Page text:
COVID-19 Vaccine Development & Clinical Treatment
Irish Expertise Continues to Advance COVID-19 Vaccine Development & Clinical Treatment
By D. Rachael Bishop
Irish expertise continues to play a ground-breaking role in developing an effective COVID-19 vaccine and in treating patients. This was evident during a recent virtual discussion panel co-hosted by the Ireland America Science Forum with InDC.
“Dr. Gordon Joyce of the Walter Reed Army Institute of Research in Maryland and Dr. Adrian Hill, director of the Jenner Institute at Oxford University, are both advancing safe, effective vaccines to protect people from COVID-19,” said Dr. Deborah Brosnan, president and chair for the Ireland America Science Forum.
Vaccines, Policy and Public Health in the Continued Fight Against COVID-19 was the focus of a public virtual panel discussion on July 30 sponsored by the Irish Network-DC (IN-DC) and Ireland America Science Forum (IASF). Speakers included: Dr. Gordon Joyce, of the Walter Reed Army Institute of Research, and Dr. William Dempsey, Jr, physician with The Wright Center for Community Health in Scranton, Pennsylvania.
Dr. Joyce has developed therapeutics for several respiratory viral epidemics including HIV-1, Influenza, RSV, and MERS. A graduate of the National University of Ireland, Galway, Dr. Joyce is an expert in understanding structural biology. He has successfully produced the most detailed atomic level view of the structure of the SARS-CoV-2 spike protein binding domain – the part of the virus that binds to the lungs, according to a press release issued by the U.S. Military HIV Research Program.
“As soon as China released the DNA sequencing in January my group said, ‘Let’s start working on this,’” said Dr. Joyce. “We have recently advanced our lead vaccine to manufacturing and are ready for Phase I clinical trials. We anticipate having a safe vaccine by January 2021.”
The combination of deep expertise focused in one team and their decision to focus acutely on COVID-19 response has made all the difference in rapidly developing a vaccine that in a normal R&D scenario could have taken 10 years. Dr. Joyce also applauded other research efforts underway worldwide.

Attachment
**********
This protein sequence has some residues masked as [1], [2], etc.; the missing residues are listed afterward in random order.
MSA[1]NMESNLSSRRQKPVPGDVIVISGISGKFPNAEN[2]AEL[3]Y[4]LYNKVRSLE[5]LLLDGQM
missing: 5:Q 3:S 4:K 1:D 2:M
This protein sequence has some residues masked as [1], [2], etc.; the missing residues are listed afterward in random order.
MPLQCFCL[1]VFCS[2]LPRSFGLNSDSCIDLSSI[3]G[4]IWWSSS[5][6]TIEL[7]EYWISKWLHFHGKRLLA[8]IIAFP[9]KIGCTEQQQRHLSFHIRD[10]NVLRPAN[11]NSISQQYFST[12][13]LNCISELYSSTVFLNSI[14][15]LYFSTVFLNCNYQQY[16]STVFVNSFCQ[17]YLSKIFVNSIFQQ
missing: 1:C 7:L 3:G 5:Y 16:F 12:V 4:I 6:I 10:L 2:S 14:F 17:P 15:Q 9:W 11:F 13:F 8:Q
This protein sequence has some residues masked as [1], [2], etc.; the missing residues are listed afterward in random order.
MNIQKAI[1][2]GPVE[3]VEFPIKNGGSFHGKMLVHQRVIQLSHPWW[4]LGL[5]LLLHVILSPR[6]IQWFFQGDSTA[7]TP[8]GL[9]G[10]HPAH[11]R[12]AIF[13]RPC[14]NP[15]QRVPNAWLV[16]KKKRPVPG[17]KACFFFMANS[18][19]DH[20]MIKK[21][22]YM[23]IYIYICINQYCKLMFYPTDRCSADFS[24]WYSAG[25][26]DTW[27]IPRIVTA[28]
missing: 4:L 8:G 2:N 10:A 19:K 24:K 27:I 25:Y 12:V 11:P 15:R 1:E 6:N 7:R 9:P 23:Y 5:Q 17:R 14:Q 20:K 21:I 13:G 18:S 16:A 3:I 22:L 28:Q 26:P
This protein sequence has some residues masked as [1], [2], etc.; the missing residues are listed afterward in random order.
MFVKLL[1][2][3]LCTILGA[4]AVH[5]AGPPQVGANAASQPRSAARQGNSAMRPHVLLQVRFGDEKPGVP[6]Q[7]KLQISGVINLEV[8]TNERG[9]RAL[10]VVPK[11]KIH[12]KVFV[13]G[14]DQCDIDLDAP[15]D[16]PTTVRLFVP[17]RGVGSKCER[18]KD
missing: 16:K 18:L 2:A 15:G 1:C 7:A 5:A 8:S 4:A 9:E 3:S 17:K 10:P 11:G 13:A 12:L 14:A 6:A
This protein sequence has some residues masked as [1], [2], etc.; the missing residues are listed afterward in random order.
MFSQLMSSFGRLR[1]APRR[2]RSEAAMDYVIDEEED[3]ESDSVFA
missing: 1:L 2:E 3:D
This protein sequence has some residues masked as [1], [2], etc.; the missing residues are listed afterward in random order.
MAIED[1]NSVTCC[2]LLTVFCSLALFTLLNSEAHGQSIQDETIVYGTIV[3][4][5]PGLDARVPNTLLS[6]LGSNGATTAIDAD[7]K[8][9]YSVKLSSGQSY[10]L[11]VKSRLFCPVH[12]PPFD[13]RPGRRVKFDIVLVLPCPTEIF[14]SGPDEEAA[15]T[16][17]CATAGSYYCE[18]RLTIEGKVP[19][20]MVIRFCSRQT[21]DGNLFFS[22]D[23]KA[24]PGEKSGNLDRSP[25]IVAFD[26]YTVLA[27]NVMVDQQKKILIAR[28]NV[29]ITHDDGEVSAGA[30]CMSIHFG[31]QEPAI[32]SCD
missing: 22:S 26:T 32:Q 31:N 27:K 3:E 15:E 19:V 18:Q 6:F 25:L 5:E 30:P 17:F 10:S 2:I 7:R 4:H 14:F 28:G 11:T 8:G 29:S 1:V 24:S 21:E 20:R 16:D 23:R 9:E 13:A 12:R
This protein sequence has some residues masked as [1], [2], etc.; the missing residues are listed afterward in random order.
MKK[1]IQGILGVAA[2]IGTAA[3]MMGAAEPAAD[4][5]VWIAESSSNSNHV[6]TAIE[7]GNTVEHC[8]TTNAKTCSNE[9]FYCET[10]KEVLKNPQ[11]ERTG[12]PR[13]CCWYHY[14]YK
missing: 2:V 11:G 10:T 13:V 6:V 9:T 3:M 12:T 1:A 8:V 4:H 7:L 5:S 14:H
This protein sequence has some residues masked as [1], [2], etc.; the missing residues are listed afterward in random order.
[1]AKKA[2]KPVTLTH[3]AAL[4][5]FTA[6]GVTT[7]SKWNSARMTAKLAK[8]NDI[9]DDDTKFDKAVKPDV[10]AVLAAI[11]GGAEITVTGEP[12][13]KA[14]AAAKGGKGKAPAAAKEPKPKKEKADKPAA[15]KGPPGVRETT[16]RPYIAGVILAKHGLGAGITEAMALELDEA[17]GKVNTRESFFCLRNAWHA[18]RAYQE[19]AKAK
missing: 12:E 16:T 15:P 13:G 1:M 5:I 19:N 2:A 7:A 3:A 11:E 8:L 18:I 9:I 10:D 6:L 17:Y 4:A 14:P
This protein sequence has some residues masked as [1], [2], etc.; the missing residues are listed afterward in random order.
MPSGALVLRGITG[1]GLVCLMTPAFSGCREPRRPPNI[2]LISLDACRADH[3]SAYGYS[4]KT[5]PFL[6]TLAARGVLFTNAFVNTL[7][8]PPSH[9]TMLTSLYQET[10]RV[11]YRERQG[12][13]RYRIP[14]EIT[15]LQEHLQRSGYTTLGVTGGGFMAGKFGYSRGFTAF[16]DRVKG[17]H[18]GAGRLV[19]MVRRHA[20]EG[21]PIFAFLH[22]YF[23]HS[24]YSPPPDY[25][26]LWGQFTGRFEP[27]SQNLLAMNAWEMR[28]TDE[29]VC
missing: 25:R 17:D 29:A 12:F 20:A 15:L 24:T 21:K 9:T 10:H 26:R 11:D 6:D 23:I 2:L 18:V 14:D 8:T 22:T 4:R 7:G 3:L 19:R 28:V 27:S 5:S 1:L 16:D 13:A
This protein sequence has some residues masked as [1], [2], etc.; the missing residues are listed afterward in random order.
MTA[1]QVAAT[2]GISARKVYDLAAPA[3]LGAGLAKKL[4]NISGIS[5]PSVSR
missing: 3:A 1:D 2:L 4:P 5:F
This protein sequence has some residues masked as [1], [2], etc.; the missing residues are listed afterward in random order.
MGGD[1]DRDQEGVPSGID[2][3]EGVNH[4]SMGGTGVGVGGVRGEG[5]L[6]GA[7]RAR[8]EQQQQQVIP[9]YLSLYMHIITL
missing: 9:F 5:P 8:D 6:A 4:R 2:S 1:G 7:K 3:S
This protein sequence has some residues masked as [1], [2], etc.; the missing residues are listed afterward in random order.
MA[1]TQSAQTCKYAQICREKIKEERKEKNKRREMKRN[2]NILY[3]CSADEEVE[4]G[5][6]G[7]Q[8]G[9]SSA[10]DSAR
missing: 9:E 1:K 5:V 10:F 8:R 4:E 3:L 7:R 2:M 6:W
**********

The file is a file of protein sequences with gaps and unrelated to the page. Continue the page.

“In the U.S. alone you need more than 300 million doses,” said Dr. Joyce. “This is a colossal effort worldwide. It is invaluable that we have many different vaccines being developed. And we also do not know yet if we will need a different vaccine for children compared to adults, and we may need yet a different vaccine for the elderly. This is something we are still wondering to see.”
According to first-hand accounts by physician Dr. William Dempsey, there is an overwhelming need for a vaccine.
“I first started seeing patients with symptoms in January, in the early days of the pandemic,” said Dr. Dempsey. “A group of Scranton citizens went abroad on a bus tour, and of 46 people, 19 were diagnosed positive. Two have died. It’s devastating.”
Despite the fact that The Wright Center for Community Health plays a vital public health role for the community of Scranton, Pennsylvania, Dr. Dempsey was only given a limited number of PCR tests to test for COVID-19. Meanwhile, the larger laboratories like Quest and LabCorp are “overwhelmed by requests for testing.”
On the question of antibody tests, Dr. Dempsey said he is concerned about their efficacy. “We need a better immunoglobulin IgG test. Currently we don’t have this. What we have will tell you quantitatively whether you have antibodies, but the test doesn’t tell us much qualitatively. We can’t tell patients whether their immune systems have the needed antibodies to protect them from further COVID-19 exposure.”
Dr. Dempsey said it is vital to the public peace of mind that therapeutics be done carefully, thoroughly and fully in compliance with U.S. FDA approval, such as the research underway in Dr. Joyce’s lab.
“I pray to God Dr. Joyce comes up with a vaccine,” said Dr. Dempsey.
In a previous statement published by thejournal.ie, Dr. Mark Ferguson, director general of Science Foundation Ireland praised the intense level of international collaboration around COVID-19 and said the research was moving much faster than occurred with Ebola.
“The coronavirus is no match for international science, the real question is when.”
D. Rachael Bishop is a science journalist and communications professional based in the Washington, D.C. metro area. Look for her on LinkedIn.